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These reactions often can be grouped into the same four categories that describe our typical stress reactions:
The physical reactions to trauma include the queasy stomach, nausea, sweating, rapid breathing, muscle aches, chills, cold hands or feet, and rapid heart rates. If a person stays in this state of physiological arousal for too long, they may experience other complications such as headaches, diarrhea or constipation, hyperventilation, chest pain, muscular pain, or dizziness. Sleep disruption and loss of appetite are very common. If you have any physical ailments such as a history of stroke, heart attacks, or autoimmune disorder it is recommended that you contact your physician.
The emotional reactions to trauma include differing degrees of anxiety/fear, sadness/depression, anger, grief, guilt, and helplessness. Sometimes the emotions are hard to isolate and identify. Individuals will say that they feel a general sense of being numb or overwhelmed. Although this heightened state of physical and emotional arousal is a fairly "normal" reaction to the traumatic event, much of the counseling effort by professionals is aimed at helping people cope with these emotions in a way that minimizes any risk of long term interference with the person's life. Simply venting your emotions is not likely to make them go away for very long. Some of the sections below offer some guidance regarding how to improve our coping skills.
The cognitive effects of trauma are quite varied. Some of the most common reactions are temporary impairments of our memory, concentration, attention, and problem solving. If we witnesses the event and felt very vulnerable at the time we might have flashbacks or nightmares of the event. Intrusive thoughts about the event or issues related to it, worries, prejudicial over-generalization about certain ethnic/religious/racial groups, hyper-vigilance, and mistrust can develop. As we begin to cope with the overall physical and emotional stress, we will often see our general cognitive abilities (e.g., attention, memory, concentration) improve as well. However, the more complicated belief systems such as mistrust or prejudice that were not present prior to the trauma often need to be addressed directly in order to prevent these thoughts from becoming well ingrained as persistent beliefs.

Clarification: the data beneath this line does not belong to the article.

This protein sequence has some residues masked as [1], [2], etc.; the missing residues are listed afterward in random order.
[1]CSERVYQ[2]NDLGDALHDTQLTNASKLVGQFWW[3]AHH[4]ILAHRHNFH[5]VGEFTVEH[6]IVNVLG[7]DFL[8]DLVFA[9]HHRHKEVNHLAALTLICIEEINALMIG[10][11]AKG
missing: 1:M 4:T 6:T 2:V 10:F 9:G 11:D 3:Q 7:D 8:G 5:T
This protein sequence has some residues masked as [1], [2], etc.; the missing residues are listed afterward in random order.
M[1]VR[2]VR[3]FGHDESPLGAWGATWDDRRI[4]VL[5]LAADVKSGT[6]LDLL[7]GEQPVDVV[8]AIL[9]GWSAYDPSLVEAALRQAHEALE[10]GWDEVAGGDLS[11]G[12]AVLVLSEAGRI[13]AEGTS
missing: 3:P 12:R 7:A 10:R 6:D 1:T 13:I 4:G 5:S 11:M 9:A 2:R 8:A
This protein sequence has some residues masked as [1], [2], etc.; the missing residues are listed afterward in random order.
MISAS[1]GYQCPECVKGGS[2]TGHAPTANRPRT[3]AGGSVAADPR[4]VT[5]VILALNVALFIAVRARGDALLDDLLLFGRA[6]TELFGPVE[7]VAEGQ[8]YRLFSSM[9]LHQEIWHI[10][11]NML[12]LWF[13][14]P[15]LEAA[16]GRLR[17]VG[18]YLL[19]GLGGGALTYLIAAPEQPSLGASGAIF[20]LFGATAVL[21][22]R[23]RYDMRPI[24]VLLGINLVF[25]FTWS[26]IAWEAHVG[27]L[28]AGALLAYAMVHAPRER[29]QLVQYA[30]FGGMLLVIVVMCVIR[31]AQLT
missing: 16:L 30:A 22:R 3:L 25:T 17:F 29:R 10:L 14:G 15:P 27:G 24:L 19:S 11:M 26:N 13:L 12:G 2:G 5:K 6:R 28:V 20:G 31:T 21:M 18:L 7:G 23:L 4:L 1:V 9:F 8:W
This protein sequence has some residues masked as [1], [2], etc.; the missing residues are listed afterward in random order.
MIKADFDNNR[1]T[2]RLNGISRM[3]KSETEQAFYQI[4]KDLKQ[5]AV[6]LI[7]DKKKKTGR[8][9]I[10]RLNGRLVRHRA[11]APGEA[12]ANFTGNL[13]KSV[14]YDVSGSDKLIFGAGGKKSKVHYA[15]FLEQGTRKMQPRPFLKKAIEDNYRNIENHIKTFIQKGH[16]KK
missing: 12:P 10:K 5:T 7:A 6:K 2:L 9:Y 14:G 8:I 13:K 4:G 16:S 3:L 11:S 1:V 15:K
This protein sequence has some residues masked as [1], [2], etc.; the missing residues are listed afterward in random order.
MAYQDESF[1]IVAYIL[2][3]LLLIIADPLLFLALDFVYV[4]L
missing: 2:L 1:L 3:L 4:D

Whenever we have to adapt to some major change in our lives, including exposure to a traumatic event, we also have behavioral reactions that go along with the physiological, emotional, and cognitive changes. Some of these changes are aimed at helping us cope with the events but they may not be effective in the long run. Some people will withdraw socially while others will want to spend time close to their loved ones. Some will avoid anything that increases their anxiety and may have difficulty getting to work or following through on basic responsibilities. Crying is a common reaction. Increases in alcohol, drugs use, and cigarette smoking also occur.
As you can see there are numerous ways that we react to trauma. Although there are some similarities in how we react, it is important to remember that we are all individuals and there are differences to be expected. Research clearly shows that those who are closest to the danger are likely to show the most extreme reactions. If a person is coping with other major losses or problems in their lives, they may have more difficulty coping with the trauma. If an individual has had other traumatic events in their lives, they may have extra resilience to cope, or they may be at more risk depending on other factors in their lives. Even our personality will influence how well we adapt to the trauma. In spite of all of these differences, there are many things we can do to help us minimize the negative effects of the trauma.
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